The sounds of the city overwhelmed and delighted Berger. “You hear everything at the same time,” he says—church bells, calls to prayer, vendors and bakers and tourists buzzing through the Old City’s narrow streets. “It’s a cacophony. It’s indescribable.”
Five years later, Berger had earned a degree in music theory and composition, experimenting with both traditional and electronic instruments, and married a classmate, Talya, MA ’81, now a senior lecturer in music at Stanford. After he received his master’s degree at the California Institute of the Arts and his doctorate, the couple joined the music faculty at Yale.
There, Berger met Yale mathematician Ronald Coifman, who told him about his recent commission from the FBI: compressing its growing database of fingerprints and making them searchable. Berger found himself drooling.
“These were incredibly musical questions,” Berger says matter-of-factly. “You can think about [each fingerprint] as a collection of sounds that needs to be categorized and notated.” He didn’t contribute to that work, but in a spin-off project, Berger and Coifman explored how sound could represent data.
So began a research partnership that continues today. They devised a means of compressing songs, creating an audio format that was eventually outstripped by MP3. They “sonified” photos of cancer cells so that malignancies could be identified by sharp sounds. They developed a reputation for de-noising old recordings, eventually restoring an 1889 recording of German composer Johannes Brahms performing his Hungarian Dances.
Berger also founded Yale’s Center for Studies in Music Technology—at that time the only place on campus where music, science and engineering coexisted. In the late ’90s, he returned to Stanford and its Center for Computer Research in Music and Acoustics.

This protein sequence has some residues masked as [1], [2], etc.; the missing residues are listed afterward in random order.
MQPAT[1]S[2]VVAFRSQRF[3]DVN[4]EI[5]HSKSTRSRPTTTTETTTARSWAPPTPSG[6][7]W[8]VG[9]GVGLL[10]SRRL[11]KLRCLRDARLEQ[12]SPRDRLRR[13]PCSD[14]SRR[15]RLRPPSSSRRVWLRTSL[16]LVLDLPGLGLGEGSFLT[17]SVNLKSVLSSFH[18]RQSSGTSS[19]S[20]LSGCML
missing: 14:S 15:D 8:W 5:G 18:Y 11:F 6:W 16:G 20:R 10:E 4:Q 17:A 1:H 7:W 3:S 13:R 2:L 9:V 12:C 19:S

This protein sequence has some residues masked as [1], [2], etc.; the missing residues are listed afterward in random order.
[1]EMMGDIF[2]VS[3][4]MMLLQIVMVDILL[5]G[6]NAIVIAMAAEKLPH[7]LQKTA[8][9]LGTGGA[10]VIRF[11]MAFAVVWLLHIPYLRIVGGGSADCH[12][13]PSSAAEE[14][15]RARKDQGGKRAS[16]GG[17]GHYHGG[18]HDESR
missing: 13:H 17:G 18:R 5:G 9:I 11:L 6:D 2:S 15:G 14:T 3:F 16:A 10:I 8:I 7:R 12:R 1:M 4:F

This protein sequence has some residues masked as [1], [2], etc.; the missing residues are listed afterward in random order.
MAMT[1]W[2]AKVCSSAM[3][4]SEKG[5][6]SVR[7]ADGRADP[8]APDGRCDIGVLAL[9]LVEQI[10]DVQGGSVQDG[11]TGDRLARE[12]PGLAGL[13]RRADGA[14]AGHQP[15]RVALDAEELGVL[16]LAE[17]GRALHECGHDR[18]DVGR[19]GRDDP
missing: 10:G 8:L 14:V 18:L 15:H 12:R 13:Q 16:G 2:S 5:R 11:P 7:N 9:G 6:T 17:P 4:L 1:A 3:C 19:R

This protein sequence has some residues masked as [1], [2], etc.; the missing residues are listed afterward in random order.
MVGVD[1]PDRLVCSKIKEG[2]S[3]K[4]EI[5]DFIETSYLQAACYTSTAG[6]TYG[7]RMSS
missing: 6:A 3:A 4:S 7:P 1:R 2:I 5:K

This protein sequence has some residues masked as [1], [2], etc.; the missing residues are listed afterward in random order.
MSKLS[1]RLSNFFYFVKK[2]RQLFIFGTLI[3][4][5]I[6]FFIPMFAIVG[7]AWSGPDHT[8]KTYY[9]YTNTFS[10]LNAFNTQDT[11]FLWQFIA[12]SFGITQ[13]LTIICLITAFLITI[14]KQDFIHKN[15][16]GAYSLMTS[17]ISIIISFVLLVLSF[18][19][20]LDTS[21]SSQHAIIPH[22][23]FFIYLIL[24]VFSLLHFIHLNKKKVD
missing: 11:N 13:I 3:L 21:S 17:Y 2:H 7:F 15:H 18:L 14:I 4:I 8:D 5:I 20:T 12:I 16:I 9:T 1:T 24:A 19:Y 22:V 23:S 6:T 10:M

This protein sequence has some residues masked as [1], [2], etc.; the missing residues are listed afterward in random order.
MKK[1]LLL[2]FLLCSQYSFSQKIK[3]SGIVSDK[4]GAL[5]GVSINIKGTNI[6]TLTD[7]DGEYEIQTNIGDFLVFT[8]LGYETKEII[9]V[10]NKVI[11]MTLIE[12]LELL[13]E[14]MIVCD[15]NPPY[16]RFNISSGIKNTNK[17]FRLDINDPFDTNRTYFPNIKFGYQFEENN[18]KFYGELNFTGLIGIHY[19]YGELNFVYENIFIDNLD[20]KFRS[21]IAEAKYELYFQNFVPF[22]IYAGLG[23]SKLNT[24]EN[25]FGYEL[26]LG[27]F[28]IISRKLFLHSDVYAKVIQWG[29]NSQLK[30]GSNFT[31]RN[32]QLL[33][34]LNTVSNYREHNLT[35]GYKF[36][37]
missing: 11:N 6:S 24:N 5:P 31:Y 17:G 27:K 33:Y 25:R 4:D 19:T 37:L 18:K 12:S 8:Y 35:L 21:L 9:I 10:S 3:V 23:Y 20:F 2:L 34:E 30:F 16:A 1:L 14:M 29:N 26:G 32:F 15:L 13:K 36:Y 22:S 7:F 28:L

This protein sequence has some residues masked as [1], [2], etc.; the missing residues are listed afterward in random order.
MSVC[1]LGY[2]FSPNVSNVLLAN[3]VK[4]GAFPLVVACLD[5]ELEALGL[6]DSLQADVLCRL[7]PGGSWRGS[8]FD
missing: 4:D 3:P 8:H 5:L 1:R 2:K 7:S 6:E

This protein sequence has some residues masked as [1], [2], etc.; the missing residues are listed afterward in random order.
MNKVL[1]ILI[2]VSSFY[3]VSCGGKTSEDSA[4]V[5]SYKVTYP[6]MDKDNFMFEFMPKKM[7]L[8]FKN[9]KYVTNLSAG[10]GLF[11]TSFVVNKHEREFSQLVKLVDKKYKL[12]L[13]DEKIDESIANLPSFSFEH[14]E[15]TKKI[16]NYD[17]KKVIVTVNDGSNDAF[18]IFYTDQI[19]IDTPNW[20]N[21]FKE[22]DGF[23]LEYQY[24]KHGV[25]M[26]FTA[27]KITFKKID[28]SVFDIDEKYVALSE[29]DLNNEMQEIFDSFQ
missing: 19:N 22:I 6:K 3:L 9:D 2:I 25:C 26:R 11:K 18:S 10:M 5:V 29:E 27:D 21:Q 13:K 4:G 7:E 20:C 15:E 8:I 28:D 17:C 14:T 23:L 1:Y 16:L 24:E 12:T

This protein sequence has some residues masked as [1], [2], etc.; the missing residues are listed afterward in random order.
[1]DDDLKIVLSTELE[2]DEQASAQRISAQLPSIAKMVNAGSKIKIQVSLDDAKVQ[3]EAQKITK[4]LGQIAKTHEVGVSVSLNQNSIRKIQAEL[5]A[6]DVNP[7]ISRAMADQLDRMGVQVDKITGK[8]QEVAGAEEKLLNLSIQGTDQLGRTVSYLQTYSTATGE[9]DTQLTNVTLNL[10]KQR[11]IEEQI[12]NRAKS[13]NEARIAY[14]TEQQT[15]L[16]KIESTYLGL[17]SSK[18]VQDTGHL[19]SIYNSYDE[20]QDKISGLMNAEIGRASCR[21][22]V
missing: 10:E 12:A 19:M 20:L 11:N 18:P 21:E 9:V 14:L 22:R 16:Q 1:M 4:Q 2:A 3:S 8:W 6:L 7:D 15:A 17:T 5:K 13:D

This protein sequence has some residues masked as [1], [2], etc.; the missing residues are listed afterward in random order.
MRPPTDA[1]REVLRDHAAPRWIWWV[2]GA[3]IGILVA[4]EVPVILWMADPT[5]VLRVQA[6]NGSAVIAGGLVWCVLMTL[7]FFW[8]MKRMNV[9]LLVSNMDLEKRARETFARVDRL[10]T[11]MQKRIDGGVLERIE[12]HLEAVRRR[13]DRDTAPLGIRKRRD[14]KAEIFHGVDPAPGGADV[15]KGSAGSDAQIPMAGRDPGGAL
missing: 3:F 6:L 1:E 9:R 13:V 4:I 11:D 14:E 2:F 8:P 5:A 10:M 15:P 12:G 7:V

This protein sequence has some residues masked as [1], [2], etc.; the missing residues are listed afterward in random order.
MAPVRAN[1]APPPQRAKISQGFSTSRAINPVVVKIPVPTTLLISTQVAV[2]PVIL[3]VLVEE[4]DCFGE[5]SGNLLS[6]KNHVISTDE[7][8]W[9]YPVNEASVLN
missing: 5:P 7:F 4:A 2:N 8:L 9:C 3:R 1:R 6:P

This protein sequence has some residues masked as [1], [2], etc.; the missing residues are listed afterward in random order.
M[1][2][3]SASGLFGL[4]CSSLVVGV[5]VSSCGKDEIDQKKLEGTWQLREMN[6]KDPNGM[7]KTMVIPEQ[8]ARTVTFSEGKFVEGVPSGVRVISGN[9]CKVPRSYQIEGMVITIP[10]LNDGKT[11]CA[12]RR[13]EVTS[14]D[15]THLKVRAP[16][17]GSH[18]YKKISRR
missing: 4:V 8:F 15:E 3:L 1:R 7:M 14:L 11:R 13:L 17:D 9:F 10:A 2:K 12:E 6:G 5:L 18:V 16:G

Since then, Berger’s interests have moved into the study of music from the perspective of neuroscience and computation. Why do we tap our feet? he asks. And when we hear a scale, do-re-mi-fa-so-la-ti—why do we expect do to follow, and what do we feel when it doesn’t?
As he watched his daughters take up the cello, he grew fascinated with how they learned to hold the bow. At first, “they’re scratching away as 3-year-olds or 4-year-olds,” he says, “and they’re making these horrendous, awful sounds.” And then something happens: They slowly self-correct their hand positions based only on the sounds they hear. “I thought that in itself was magical,” he says. This process, in which abstract information is conveyed only by sound, is called auditory display. He wondered why we didn’t use our ears as learning tools more often.
Berger took auditory display to the golf course, where a good swing can be difficult to teach. Covering a golfer with sensors, he mapped out a “perfect” golf swing and assigned it the sound of a soprano singing laaaaa. Any deviation from that swing would distort the la into something uglier—a clear sign of a swing that needed work.
Says Coifman, “[Berger’s] defining characteristic is his curiosity and an ability to explore a field that’s completely unfamiliar.” To do that, Berger has to convince experts in other fields that he’s worth their time. “I’m good at asking questions,” he says. “And I’m good at getting really smart people to help me try to answer those questions.”
Berger hosts Stanford’s annual Music and the Brain Symposium. It’s an opportunity for music cognition researchers to discuss consciousness, neural networks and altered mental states. And to hear new and newer music.
Kerry Klein is a freelance writer and radio producer based in Fresno, Calif.